Solution structure and characterisation of the human pyruvate dehydrogenase complex core assembly

Vijayakrishnan, S. , Kelly, S.M., Gilbert, R.J.C., Callow, P., Bhella, D. , Forsyth, T., Lindsay, J.G. and Byron, O. (2010) Solution structure and characterisation of the human pyruvate dehydrogenase complex core assembly. Journal of Molecular Biology, 399(1), pp. 71-93. (doi: 10.1016/j.jmb.2010.03.043) (PMID:20361979) (PMCID:PMC2880790)

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Mammalian pyruvate dehydrogenase complex (PDC) is a key multi-enzyme assembly that is responsible for glucose homeostasis maintenance and conversion of pyruvate into acetyl-CoA. It comprises a central pentagonal dodecahedral core consisting of two subunit types (E2 and E3BP) to which peripheral enzymes (E1 and E3) bind tightly but non-covalently. Currently, there are two conflicting models of PDC (E2á+áE3BP) core organisation: the [`]addition' model (60á+á12) and the [`]substitution' model (48á+á12). Here we present the first ever low-resolution structures of human recombinant full-length PDC core (rE2/E3BP), truncated PDC core (tE2/E3BP) and native bovine heart PDC core (bE2/E3BP) obtained by small-angle X-ray scattering and small-angle neutron scattering. These structures, corroborated by negative-stain and cryo electron microscopy data, clearly reveal open pentagonal core faces, favouring the [`]substitution' model of core organisation. The native and recombinant core structures are all similar to the truncated bacterial E2 core crystal structure obtained previously. Cryo-electron microscopy reconstructions of rE2/E3BP and rE2/E3BP:E3 directly confirm that the core has open pentagonal faces, agree with scattering-derived models and show density extending outwards from their surfaces, which is much more structurally ordered in the presence of E3. Additionally, analytical ultracentrifugation characterisation of rE2/E3BP, rE2 (full-length recombinant E2-only) and tE2/E3BP supports the substitution model. Superimposition of the small-angle neutron scattering tE2/E3BP and truncated bacterial E2 crystal structures demonstrates conservation of the overall pentagonal dodecahedral morphology, despite evolutionary diversity. In addition, unfolding studies using circular dichroism and tryptophan fluorescence spectroscopy show that the rE2/E3BP is less stable than its rE2 counterpart, indicative of a role for E3BP in core destabilisation. The architectural complexity and lower stability of the E2/E3BP core may be of benefit to mammals, where sophisticated fine-tuning is required for cores with optimal catalytic and regulatory efficiencies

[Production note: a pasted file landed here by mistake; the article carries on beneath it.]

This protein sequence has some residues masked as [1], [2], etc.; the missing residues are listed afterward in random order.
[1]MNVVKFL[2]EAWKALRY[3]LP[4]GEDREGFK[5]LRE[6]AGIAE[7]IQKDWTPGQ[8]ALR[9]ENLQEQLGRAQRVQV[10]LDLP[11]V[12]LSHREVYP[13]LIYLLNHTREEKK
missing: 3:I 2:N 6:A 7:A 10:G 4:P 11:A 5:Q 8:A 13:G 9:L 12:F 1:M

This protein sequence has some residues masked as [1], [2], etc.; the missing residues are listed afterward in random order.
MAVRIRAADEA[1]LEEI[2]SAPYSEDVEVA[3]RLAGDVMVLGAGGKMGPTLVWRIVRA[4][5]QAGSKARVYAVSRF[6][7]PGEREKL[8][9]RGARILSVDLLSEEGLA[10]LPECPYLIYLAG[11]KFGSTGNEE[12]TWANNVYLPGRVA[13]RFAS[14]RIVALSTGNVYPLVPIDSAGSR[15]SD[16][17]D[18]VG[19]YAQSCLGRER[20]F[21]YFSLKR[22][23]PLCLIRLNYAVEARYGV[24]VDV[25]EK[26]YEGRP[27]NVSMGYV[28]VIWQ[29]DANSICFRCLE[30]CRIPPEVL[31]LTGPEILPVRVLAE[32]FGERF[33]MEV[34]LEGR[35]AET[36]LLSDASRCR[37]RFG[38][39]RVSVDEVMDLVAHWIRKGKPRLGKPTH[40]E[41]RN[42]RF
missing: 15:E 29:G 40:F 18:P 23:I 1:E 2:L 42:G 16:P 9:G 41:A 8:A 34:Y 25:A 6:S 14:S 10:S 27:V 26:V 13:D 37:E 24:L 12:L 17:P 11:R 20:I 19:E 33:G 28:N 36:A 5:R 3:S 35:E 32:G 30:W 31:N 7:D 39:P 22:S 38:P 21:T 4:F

Item Type:Articles
Glasgow Author(s) Enlighten ID:Bhella, Professor David and Byron, Professor Olwyn and Vijayakrishnan, Dr Swetha and Lindsay, Professor John Gordon and Kelly, Dr Sharon
Authors: Vijayakrishnan, S., Kelly, S.M., Gilbert, R.J.C., Callow, P., Bhella, D., Forsyth, T., Lindsay, J.G., and Byron, O.
College/School:College of Medical Veterinary and Life Sciences > School of Infection & Immunity
College of Medical Veterinary and Life Sciences > School of Life Sciences
College of Medical Veterinary and Life Sciences > School of Infection & Immunity > Centre for Virus Research
Journal Name:Journal of Molecular Biology
Publisher:Academic Press
ISSN (Online):1089-8638
Published Online:31 March 2010
Copyright Holders:Copyright © 2010 Elsevier Ltd.
First Published:First published in Journal of Molecular Biology 399(1):71-93
Publisher Policy:Reproduced under a Creative Commons License

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Project CodeAward NoProject NamePrincipal InvestigatorFunder's NameFunder RefLead Dept
656541Structural studies of human viruses and host interactionsDavid BhellaMedical Research Council (MRC)MC_UU_12014/7MVLS III - CENTRE FOR VIRUS RESEARCH